Google Doodle pays tribute to Stephen Hawking on his 80th birthday with a video heard in his voice

Stephen Hawking’s Birthday: Today’s two-and-a-half-minute video doodle celebrates Stephen Hawking, one of the most influential scientific minds in history, English cosmologist, author and theoretical physicist. Released on the eve of Hawking’s 80th birthday, the video includes a description of the physicist’s own computer-generated voice outlining his work and drawing a message of hope for the future. Hawking’s voice was generated in the doodle, illustrated by Matthew Cruikshenk, and used with Hawking Estate approval.

From the collision of black holes to the Big Bang, Hawking’s theories on the origin of the universe and mechanics revolutionized modern physics while his best-selling books made the field widely accessible to millions of readers around the world.

Click here to watch the full video doodle

Stephen William Hawking was born on this day in 1942 in Oxford, England. Fascinated by the way the universe works from an early age, he was nicknamed “Einstein” because of his curiosity and intelligence. After being diagnosed with neurodegenerative disease at the age of 21, musician Richard Wagner’s music and the loving support of his future wife Jane Wilde led Hawking to dedicate himself to physics, mathematics, and cosmology.

In 1965, Hawking defended his doctoral thesis at the “Properties of Expanding Universities” at the University of Cambridge, which introduced the revolutionary theory that space and time originated from a single solitude, a point both infinitely small and dense, known today as the main characteristic. Black holes.

That year, Hawking was accepted as a research fellow at Gonville and Cayes College in Cambridge – the academic home for his lifelong research. Hawking’s passion for black holes led him to discover in 1974 that particles could escape from black holes. This theory, representing Hawking radiation, is considered one of his most important contributions to physics.

In 1979, Hawking’s groundbreaking work on a black hole led Cambridge to appoint him as Lucasian professor of mathematics, hired by Isaac Newton in 1669. Hawking’s doctoral thesis was released to the public in 2017 on the Cambridge University website, which crashed. Huge amount of traffic.

Here’s what Hawking’s daughter Lucy and sons, Robert and Tim Hawking, reflect on their father’s life, legacy and today’s doodles:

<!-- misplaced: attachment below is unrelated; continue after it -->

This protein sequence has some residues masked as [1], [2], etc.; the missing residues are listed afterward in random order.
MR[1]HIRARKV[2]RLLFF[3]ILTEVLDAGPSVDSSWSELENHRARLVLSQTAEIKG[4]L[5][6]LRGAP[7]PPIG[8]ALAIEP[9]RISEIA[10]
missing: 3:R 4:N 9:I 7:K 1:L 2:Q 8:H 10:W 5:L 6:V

We’re glad Google chose to celebrate our dad’s 80th birthday with this fabulous doodle. We think he would have liked the doodle and would have been so amused to see his long, special life so creatively expressed in such a brief history, two minutes of animation!

We also believe that it would have been important for him to show that he never allowed the challenges of his physical condition to limit his power of expression or that he never allowed his determination to influence the world in which he lived. We hope that his example inspires and gives hope globally to all who face great challenges in this difficult time. Our father would have turned 80 today and we thank everyone who participated in the celebration of his extraordinary life and the legacy he gave us all.

Stephen William Hawking was born on this day in 1942 in Oxford, England. (Image: Shutterstock)

Here are Matthew Crickshank’s thoughts on creating this doodle:

Q. Why did this topic make sense to you personally?

A. The opportunity to celebrate Stephen Hawking’s birthday comes at a time when the value and importance of our planet is increasing day by day. We are a small miracle in the great scheme of things.

Q. What were your first thoughts when you were approached to work on this doodle?

A. I thought Stephen’s extraordinary quotes on life and the universe would make a wonderful short animated film. Animation is not just visual, its fundamentals are built on time and space, subjects that are perfectly aligned with cosmology.

Q. Have you been inspired by anything specifically for this doodle?

A. The evolution of computer graphics greatly influenced the visual approach during Stephen’s lifetime. From there, I introduced very basic 3D graphics where needed. I have nostalgia for the simple ZX spectrum games I grew up with!

Q. What message do you expect people to remove from your doodle?

A. Experiencing life with the energy, humor and optimism that Stephen did every day.

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